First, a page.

Monday Sep 15, 2014

2014's Graduating InfoDev Interns

This year we had our third batch of technical writing interns from Algonquin College in Ottawa, Canada on board for almost four months. Our goals for this internship program are simple: get some work done and give them insights into what working as a technical writer is all about. Once again this year I feel that we were successful on both counts. This year's interns Chris Ramey and Devin Roberts, worked on our Unified Communications Suite (UCS) documentation, helping us move some of the documents from a wiki format/publishing model into Structured FrameMaker and published on the Oracle Technology Network in an accessible format. They were able to do some re-architecting of content, editing, writing, and production tasks, so they experienced most of our doc life cycle processes. In addition to this blog, they did a Brown Bag session for the full InfoDev team, sharing their backgrounds, information about their school's technical writing program, and what they learned as interns. We appreciate their help and enjoyed having them on board. Here's to their successful career, hopefully as technical writers who will look back on their experience in Oracle Communications as beneficial and fun!

And now just a bit about these two interns: Devin and Chris are both former Arts graduates of the University of Ottawa. This background helped them to prepare for the technical writing field. After graduating from the University of Ottawa, they both attended Algonquin College’s Technical Writer post-graduate program to acquire the specialized skills required for careers as professional writers and came to Oracle for a four-month internship in May 2014.

Cheryl Lander, Oracle Communications InfoDev Senior Director

As aspiring technical writers, we were fortunate to spend the past four months at Oracle. The Technical Writer program at Algonquin College provided us with lots of theoretical background, skills, and writing practice before coming into a workplace. However, once we began working as interns here at Oracle, it was immediately clear to us that there are lots of things left to learn that the classroom just could not prepare us for.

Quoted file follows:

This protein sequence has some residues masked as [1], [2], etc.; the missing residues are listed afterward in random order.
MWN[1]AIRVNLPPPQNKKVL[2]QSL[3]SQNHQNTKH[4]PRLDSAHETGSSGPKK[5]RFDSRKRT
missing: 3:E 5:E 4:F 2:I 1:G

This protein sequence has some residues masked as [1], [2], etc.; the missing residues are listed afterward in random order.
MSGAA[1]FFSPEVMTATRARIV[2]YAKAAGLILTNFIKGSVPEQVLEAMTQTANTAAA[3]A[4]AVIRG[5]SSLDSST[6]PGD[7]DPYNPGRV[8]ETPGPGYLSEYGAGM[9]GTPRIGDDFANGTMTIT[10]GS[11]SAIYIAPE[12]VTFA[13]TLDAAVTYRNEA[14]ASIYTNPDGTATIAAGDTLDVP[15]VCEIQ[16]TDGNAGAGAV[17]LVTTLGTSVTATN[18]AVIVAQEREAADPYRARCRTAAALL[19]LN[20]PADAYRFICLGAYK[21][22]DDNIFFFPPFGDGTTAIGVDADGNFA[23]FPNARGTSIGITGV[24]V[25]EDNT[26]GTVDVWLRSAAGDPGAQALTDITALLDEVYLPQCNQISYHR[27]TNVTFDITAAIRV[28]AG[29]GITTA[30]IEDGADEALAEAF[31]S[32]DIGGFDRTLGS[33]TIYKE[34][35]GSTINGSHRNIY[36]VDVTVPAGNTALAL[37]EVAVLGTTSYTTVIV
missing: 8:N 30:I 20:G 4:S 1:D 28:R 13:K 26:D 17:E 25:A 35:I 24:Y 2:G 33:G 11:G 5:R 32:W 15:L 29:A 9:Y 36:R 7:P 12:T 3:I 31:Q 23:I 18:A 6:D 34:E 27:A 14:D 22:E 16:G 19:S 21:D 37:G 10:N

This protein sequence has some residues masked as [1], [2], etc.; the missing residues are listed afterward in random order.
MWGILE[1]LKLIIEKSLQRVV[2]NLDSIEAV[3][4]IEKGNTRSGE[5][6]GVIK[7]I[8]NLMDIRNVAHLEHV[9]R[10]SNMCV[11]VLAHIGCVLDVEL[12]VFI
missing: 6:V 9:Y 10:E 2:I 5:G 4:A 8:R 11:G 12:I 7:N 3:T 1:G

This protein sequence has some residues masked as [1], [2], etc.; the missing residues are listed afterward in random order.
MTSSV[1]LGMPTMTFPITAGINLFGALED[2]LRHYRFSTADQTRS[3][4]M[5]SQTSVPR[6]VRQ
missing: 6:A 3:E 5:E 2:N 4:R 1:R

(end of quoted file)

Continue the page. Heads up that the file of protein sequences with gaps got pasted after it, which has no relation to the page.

We had the fortune of working with a team of senior writers on the Unified Communications Suite (UCS) documentation set. Many different products are incorporated into this suite, and there are several supporting pieces of documentation for each individual product. This blog provides a summary of the new skills and competencies we acquired while working on the UCS documentation project. For the most part, these new skills are not even things we anticipated learning.

Acquiring Product Knowledge

Knowledge of Oracle’s products is not something we could have learned in our Technical Writer college program. This is something that is learned on the job. We found that the best approach was to dive in head-first and get working on the documentation, while learning about the products along the way. Knowing that our internship would only last four months, we had to begin our writing tasks quickly so we could contribute to the documentation effort right away.

As we worked with the UCS team, we quickly realized that Oracle (and any other company we may work for down the road) has unique products and unique approaches to writing about these products. It became obvious that our challenge would be to learn and understand as much as we could about the UCS products within a small period of time. In addition, we also had to quickly adapt our writing style in accordance with Oracle style.